As I wrote recently, part of what makes Andrew Highsmith’s new book Demolition Means Progress so compelling is his attention to schools, and particularly to the intersection of the “community school” concept and segregated real estate markets, as drivers of racial and economic polarization in metropolitan Flint. There are many books coming out that seek to examine the role of schools in urban and suburban history, not just by explaining how changing communities affected schools, but how schools figured in those changes. Emily Straus’s Death of A Suburban Dream: Race and Schools in Compton, California, Brett Gadsden’s Between North and South, and Ansley Erickson’s forthcoming Making the Unequal Metropolis: School Desegregation and Its Limits exemplify an important trend in scholarship.
That said, there is another trend that I think is worth noting, that of long-form journalism that engages with this sort of academic history. Some of its practitioners, like Jelani Cobb, are both academics and highly prolific public intellectuals, which fills a blogger like me with envy and gratitude at once. Gratitude chiefly for pieces like Cobb’s New Yorker article on the demise of Queens’s Jamaica High School, once a thriving center of opportunity in a neighborhood in transition from white ethnic working class to African American and now truly multicultural but disadvantaged (you can google the title and access the article through the search page if you’re not a subscriber).
In his opening, Cobb writes that
The school’s closure felt less like the shuttering of a perennial emblem of stagnation than like the erasure of a once great institution that had somehow ceased to be so.
All too often such a “somehow” is made to be an all-purpose deflector of analysis, on par with “mistakes were made.” But Cobb digs in to “somehow” in ways that avoid a reductive narrative of white flight and neighborhood disinvestment. Jamaica thrived, though not without challenges, as the first Black students entered, and continued to thrive, though with escalating challenges, through economic crises that spanned Cobb’s own years as a student at the school, even as whites left the area and the school’s population became poorer. So why is it closing?
Historians tend to look toward long-term antecedents, processes set in motion by decisions that, because they happened long ago, are surprising to read as relevant to the present. And, for sure, Cobb writes by way of conclusion that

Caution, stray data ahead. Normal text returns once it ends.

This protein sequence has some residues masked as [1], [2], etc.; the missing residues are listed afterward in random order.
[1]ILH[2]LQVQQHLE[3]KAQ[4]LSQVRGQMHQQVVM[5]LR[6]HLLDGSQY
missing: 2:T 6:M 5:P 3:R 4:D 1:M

In a way, the protests over school closure are a bookend to the riots that broke out over busing four decades ago. Like “busing” and “integration,” the language of today’s reformers often serves as a euphemism for poverty mitigation, the implicit goal that American education has fitfully attempted to achieve since Brown v. Board of Education.
But good historians can recognize more proximate causes, and narrative breaks.
Both busing and school closure recognize the educational obstacles that concentrated poverty creates. But busing recognized a combination of unjust history and policy as complicit in educational failure. In the ideology of school closure, though, the lines of responsibility—of blame, really—run inward. It’s not society that has failed, in this perspective. It’s the schools.
Indeed, the idea of failed schools is the principle innovation in the opportunity hoarding of educational opportunity, replacing the ideology of the neighborhood school that condemned busing in the 1970s. In New York, it’s been a post-millennial phenomenon. First, the school campus was cannibalized by smaller independent schools because the New York School administration was in thrall to Bill Gates’s ultimately failed experiment in small high schools. Then, further reform, also driven by large philanthropists, kicked in:
In 2004, in the name of greater choice, the Bloomberg administration revised the districting rules to allow students to attend any high school in the city. Given the realities of residential segregation, and of school quality as a determinant of real-estate values, there was something almost radical in that idea. It’s even possible to see the Bloomberg plan as a long-awaited response to Arthur Levitt’s claim, in 1954, that the problem in New York was not segregated schools but segregated neighborhoods. But it also meant that students whose parents—owing to language difficulties or work demands, immigration status or a generalized fear of bureaucratic authority—could not or would not pursue other educational options for their children found themselves relegated to increasingly unappealing schools.
Indeed, both neighborhood schools and “choice” have worked within a political economy where educational opportunity was scarce, and therefore susceptible to hoarding and exclusionary behavior. The invocation of neighborhood schools was effective in the 1970s as a way of linking territory, property in real estate, and a presumed property right to superior educational opportunity. Today, when pertinent divides of socioeconomics and race are as likely to be expressed by differences among central city neighborhoods and among suburbs as by the city-suburb divide, the wealthy and influential seem, at least in metropolitan areas, to be asserting a presumed right to superior educational opportunity by deterritorializing education–other than in neighborhood schools of last resort–and letting those with privileged mobility claim the spoils.